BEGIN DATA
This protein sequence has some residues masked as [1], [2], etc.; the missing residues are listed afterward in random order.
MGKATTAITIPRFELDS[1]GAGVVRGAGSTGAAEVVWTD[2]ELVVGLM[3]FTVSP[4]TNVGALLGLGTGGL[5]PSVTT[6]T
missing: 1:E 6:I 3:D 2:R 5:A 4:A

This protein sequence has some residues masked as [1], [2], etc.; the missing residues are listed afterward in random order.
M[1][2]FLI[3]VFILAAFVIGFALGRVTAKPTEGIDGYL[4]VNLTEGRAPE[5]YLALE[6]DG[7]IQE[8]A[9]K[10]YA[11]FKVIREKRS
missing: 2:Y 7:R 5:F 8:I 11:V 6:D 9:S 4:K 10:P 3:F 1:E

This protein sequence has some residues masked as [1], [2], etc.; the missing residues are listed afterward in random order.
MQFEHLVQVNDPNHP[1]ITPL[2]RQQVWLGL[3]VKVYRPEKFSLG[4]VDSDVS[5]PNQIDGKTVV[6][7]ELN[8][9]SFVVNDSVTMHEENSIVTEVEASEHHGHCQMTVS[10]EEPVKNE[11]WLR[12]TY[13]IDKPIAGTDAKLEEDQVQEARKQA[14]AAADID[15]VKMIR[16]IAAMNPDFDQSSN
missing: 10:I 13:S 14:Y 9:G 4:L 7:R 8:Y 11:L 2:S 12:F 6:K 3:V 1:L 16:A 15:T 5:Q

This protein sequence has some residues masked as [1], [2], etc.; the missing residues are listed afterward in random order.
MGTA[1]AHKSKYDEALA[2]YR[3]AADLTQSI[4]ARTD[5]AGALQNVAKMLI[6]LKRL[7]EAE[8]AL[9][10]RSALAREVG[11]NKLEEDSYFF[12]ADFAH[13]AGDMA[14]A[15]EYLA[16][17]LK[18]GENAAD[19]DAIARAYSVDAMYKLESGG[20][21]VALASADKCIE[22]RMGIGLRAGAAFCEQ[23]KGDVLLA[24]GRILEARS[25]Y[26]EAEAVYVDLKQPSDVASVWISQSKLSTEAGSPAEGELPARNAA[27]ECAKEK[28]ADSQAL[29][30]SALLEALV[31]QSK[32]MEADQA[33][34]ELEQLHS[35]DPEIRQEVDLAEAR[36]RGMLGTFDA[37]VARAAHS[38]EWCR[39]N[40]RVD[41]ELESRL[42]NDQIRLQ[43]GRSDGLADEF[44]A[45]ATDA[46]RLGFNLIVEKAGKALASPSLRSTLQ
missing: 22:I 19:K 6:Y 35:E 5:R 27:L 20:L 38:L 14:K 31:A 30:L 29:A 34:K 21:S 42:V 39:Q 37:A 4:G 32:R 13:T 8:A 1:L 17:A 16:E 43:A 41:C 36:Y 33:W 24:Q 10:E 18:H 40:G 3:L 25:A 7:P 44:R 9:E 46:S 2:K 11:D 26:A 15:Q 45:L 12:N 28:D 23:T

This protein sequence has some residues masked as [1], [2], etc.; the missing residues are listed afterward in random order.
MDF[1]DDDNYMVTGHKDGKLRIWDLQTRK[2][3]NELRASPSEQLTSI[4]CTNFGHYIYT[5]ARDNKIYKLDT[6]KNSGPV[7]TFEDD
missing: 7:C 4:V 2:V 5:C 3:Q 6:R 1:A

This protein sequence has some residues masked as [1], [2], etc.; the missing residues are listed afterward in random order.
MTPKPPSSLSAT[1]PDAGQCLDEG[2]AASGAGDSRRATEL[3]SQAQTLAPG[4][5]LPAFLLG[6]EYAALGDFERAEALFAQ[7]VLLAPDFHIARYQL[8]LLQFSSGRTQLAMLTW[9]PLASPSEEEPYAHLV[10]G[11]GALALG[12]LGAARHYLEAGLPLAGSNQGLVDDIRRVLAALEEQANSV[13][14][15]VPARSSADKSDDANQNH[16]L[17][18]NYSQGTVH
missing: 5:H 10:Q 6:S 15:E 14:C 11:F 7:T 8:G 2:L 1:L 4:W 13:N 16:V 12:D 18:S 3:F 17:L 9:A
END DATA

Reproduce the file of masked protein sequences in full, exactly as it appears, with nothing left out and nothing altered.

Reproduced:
This protein sequence has some residues masked as [1], [2], etc.; the missing residues are listed afterward in random order.
MGKATTAITIPRFELDS[1]GAGVVRGAGSTGAAEVVWTD[2]ELVVGLM[3]FTVSP[4]TNVGALLGLGTGGL[5]PSVTT[6]T
missing: 1:E 6:I 3:D 2:R 5:A 4:A

This protein sequence has some residues masked as [1], [2], etc.; the missing residues are listed afterward in random order.
M[1][2]FLI[3]VFILAAFVIGFALGRVTAKPTEGIDGYL[4]VNLTEGRAPE[5]YLALE[6]DG[7]IQE[8]A[9]K[10]YA[11]FKVIREKRS
missing: 2:Y 7:R 5:F 8:I 11:V 6:D 9:S 4:K 10:P 3:F 1:E

This protein sequence has some residues masked as [1], [2], etc.; the missing residues are listed afterward in random order.
MQFEHLVQVNDPNHP[1]ITPL[2]RQQVWLGL[3]VKVYRPEKFSLG[4]VDSDVS[5]PNQIDGKTVV[6][7]ELN[8][9]SFVVNDSVTMHEENSIVTEVEASEHHGHCQMTVS[10]EEPVKNE[11]WLR[12]TY[13]IDKPIAGTDAKLEEDQVQEARKQA[14]AAADID[15]VKMIR[16]IAAMNPDFDQSSN
missing: 10:I 13:S 14:Y 9:G 4:L 7:R 8:Y 11:L 2:S 12:F 6:K 3:V 1:L 16:A 15:T 5:Q

This protein sequence has some residues masked as [1], [2], etc.; the missing residues are listed afterward in random order.
MGTA[1]AHKSKYDEALA[2]YR[3]AADLTQSI[4]ARTD[5]AGALQNVAKMLI[6]LKRL[7]EAE[8]AL[9][10]RSALAREVG[11]NKLEEDSYFF[12]ADFAH[13]AGDMA[14]A[15]EYLA[16][17]LK[18]GENAAD[19]DAIARAYSVDAMYKLESGG[20][21]VALASADKCIE[22]RMGIGLRAGAAFCEQ[23]KGDVLLA[24]GRILEARS[25]Y[26]EAEAVYVDLKQPSDVASVWISQSKLSTEAGSPAEGELPARNAA[27]ECAKEK[28]ADSQAL[29][30]SALLEALV[31]QSK[32]MEADQA[33][34]ELEQLHS[35]DPEIRQEVDLAEAR[36]RGMLGTFDA[37]VARAAHS[38]EWCR[39]N[40]RVD[41]ELESRL[42]NDQIRLQ[43]GRSDGLADEF[44]A[45]ATDA[46]RLGFNLIVEKAGKALASPSLRSTLQ
missing: 22:I 19:K 6:Y 35:E 5:R 27:L 20:L 38:L 14:K 31:A 30:L 29:A 34:K 21:S 42:V 39:Q 37:A 4:G 32:R 13:T 8:A 1:L 17:A 16:E 43:A 41:C 36:Y 33:W 24:Q 10:E 18:H 40:G 3:L 25:A 7:P 44:R 9:E 46:S 2:K 11:D 26:A 15:Q 45:L 12:N 28:D 23:T

This protein sequence has some residues masked as [1], [2], etc.; the missing residues are listed afterward in random order.
MDF[1]DDDNYMVTGHKDGKLRIWDLQTRK[2][3]NELRASPSEQLTSI[4]CTNFGHYIYT[5]ARDNKIYKLDT[6]KNSGPV[7]TFEDD
missing: 7:C 4:V 2:V 5:C 3:Q 6:R 1:A

This protein sequence has some residues masked as [1], [2], etc.; the missing residues are listed afterward in random order.
MTPKPPSSLSAT[1]PDAGQCLDEG[2]AASGAGDSRRATEL[3]SQAQTLAPG[4][5]LPAFLLG[6]EYAALGDFERAEALFAQ[7]VLLAPDFHIARYQL[8]LLQFSSGRTQLAMLTW[9]PLASPSEEEPYAHLV[10]G[11]GALALG[12]LGAARHYLEAGLPLAGSNQGLVDDIRRVLAALEEQANSV[13][14][15]VPARSSADKSDDANQNH[16]L[17][18]NYSQGTVH
missing: 5:H 10:Q 6:S 15:E 14:C 11:F 7:T 8:G 2:L 1:L 4:W 13:N 16:V 12:D 18:S 3:F 17:L 9:A